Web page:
Cocina Hermanos Torres Restaurant
Cocina Hermanos Torres Restaurant
Cocina Hermanos Torres is a project born of the wish to generate a new experience vis-à-vis the world of cuisine and catering. A new space, one that is ideal for living a new culinary experience. Container and content come together in the interests of a unique experience.
Right from the start Sergio and Javier Torres defined what they were after in a few words: “More than a restaurant with a kitchen we’d like to create a kitchen with a restaurant.” With this clear and ambitious premise in mind and with the acquisition on their part of a former industrial shed of almost 800 m2, which it was necessary to completely overhaul, the project could begin.
At the spatial level the project is created with a view to effacing or blurring a few dividing lines between the different spaces that make up a traditional restaurant.
Over time the space of the kitchen has gradually acquired a certain protagonism in some of the more recent avant-garde restaurants. To begin with, picture windows were put in which showed the interior of the kitchen, behind glass at first. On other occasions the kitchen was opened up by placing it at the far end of the premises behind a bar, and in some cases, like that of the Restaurante Dos Cielos (the Hermanos Torres brothers’ previous restaurant), one even acceded to the restaurant via the kitchen. In some restaurants, too, exclusive tables have been included so that a few clients could dine inside the kitchen itself.
This time, however, an even more radical step has been taken by locating the kitchen as not only the central feature of the intervention but also as an immersive element. The restaurant is the kitchen.
In situating the kitchen in the epicenter of the restaurant the old concept is resurrected of the café-theater, places where diners enjoy a show while they eat. Here, though, the show will consist of the actual preparation of the dishes they will be tasting. Added to which, thanks to having chosen an industrial shed as a great container, the experience diners have of personally living through a “performance” is emphasized. Being in such a huge shed is like being present in a television studio or a modern theater.
An effort has been made to configure and enhance the properties of the original space in such a way that a further step can be taken in the haute cuisine experience. Diners participate and empathize with the Chef and are the eye-witnesses of the creative act that is unfolding. And not only are they the eye-witnesses, they also end up becoming the main protagonists of the experience when the dish is set before them on the table. By blurring the lines that physically separate the space, the two Chefs, Sergio and Javier, along with the second chefs, kitchen heads, restaurant heads, waiters and assistant cooks, negotiate the space between the stoves and tables naturally and without impediment. A space of no more than two meters, devoid of all physical or visual obstacles. This is what the brothers were seeking—to be able to establish a direct rapport with their clients.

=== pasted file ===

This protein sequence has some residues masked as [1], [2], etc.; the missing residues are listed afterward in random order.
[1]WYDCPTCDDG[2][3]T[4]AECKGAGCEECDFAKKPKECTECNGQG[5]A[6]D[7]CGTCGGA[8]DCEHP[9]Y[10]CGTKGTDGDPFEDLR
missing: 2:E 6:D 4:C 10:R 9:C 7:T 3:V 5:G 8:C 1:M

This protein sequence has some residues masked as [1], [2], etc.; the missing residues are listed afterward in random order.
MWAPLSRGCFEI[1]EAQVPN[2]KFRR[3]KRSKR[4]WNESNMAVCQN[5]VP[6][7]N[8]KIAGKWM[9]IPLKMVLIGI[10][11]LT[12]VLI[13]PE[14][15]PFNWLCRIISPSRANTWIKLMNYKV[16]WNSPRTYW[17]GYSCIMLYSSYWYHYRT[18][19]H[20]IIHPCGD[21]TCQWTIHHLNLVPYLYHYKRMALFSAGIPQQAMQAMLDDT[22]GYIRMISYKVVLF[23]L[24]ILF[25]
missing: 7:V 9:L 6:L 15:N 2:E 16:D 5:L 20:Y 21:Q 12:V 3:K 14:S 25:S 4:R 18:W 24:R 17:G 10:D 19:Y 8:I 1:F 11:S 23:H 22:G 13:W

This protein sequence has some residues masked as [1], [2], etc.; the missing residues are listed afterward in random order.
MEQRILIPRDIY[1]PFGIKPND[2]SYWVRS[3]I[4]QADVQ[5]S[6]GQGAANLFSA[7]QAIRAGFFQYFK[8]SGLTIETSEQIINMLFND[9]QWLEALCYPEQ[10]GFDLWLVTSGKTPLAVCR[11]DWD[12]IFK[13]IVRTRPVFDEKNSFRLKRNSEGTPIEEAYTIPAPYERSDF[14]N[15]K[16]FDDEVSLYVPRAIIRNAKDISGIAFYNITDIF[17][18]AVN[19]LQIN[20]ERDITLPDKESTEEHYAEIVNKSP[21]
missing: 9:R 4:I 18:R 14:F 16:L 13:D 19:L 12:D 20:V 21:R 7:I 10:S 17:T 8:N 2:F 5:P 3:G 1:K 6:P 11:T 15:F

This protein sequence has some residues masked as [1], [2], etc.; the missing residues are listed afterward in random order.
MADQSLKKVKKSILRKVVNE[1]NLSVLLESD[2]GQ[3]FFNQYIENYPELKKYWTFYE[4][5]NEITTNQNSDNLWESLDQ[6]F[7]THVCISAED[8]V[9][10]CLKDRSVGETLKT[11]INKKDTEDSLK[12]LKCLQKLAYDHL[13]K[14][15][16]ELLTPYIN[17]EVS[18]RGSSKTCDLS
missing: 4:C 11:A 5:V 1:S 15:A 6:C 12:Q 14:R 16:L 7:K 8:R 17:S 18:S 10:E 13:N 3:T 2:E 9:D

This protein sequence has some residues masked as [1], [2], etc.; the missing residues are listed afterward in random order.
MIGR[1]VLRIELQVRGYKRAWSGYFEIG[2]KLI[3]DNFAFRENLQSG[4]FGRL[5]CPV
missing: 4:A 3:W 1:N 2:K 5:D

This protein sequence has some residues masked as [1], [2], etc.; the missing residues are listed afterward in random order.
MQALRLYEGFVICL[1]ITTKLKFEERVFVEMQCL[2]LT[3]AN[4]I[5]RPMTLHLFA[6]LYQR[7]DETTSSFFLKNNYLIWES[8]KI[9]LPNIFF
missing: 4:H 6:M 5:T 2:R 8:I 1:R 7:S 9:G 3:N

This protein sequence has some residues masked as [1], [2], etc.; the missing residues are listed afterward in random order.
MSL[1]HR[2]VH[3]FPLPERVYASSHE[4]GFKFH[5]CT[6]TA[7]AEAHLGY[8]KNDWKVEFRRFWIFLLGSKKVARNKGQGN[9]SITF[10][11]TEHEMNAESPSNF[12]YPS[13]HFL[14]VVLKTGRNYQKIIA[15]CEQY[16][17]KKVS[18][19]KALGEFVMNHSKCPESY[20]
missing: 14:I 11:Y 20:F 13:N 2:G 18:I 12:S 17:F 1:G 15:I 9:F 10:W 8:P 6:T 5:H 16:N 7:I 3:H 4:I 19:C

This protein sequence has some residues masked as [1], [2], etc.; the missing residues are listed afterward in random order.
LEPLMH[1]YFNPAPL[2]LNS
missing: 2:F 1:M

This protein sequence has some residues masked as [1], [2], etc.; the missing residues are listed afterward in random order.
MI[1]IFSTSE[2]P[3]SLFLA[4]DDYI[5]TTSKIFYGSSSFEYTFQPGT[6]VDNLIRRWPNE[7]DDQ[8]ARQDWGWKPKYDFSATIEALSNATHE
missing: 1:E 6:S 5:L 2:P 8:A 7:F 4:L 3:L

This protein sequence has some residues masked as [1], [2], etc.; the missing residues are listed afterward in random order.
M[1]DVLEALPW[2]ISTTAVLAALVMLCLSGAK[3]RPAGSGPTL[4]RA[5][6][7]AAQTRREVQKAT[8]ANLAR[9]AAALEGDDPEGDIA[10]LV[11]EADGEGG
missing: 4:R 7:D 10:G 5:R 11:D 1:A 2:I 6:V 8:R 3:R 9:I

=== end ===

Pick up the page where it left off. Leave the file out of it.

In parallel, the spectators, diners and leading participants (depending on each moment) not only have a central stage, the “three pianos” (a place where the final stages of each dish are elaborated and completed), but are also surrounded by kitchens and spaces relating to the experience they are undergoing. In three of the sides which wrap around the central space there are the bodega, patisserie, and the three kitchens where the food is prepared (Meat, Fish, and Fruit & Vegetables), as well as the research and development space where the brothers undertake their experiments and tests for inventing new creations, which can be observed behind glass.
Much work has been done so that the kitchens function like clockwork, and they are as ideally equipped as possible, with priority being given to the functional aspects so as not to diminish their performance. On account of this, there is a circulation space to the rear which manages to connect all the spaces together: the kitchens for preparation and production and their respective annexes as well as spaces for the personnel, canteen, cloakrooms, training room, etc. Notwithstanding the novel nature of the layout, then, the space has been organized in a coherent and efficient manner.
Another example would be that of respecting the classical concept of a lobby or atrium represented in the area of the Bar. In other words, when we enter and accede to the big industrial shed, we have a first filter-like space available to us that enables us to hold back the surprise of the subsequent discovery of the ample space of the main dining room. Thus, next to the cloakroom, the Bar is turned into a lobby, reverting to the concept of a foyer in a concert hall: before the show the barman, a renowned mixologist, will prepare us a cocktail, a first aperitif, which introduces us to the atmosphere of the shed, the perfect curtain-raiser before the experience which awaits us on the other side of the bodega.
Once the organization of the space has been defined, an element of great importance comes into play for ensuring that the culinary experience occurs with the degree of comfort and convenience that it merits. In order to try and nuance the undeniable fact that we are dining in an industrial shed a series of materials are introduced that tone down and even manage to produce a sort of ambiguity between being, initially, in a cold space of huge proportions as opposed to an agreeable, warm and welcoming space. The tables with tablecloths, the cushioned seats, and even the presence of the occasional carpet will temper things and provide comfort as well as help to control the acoustics of the room.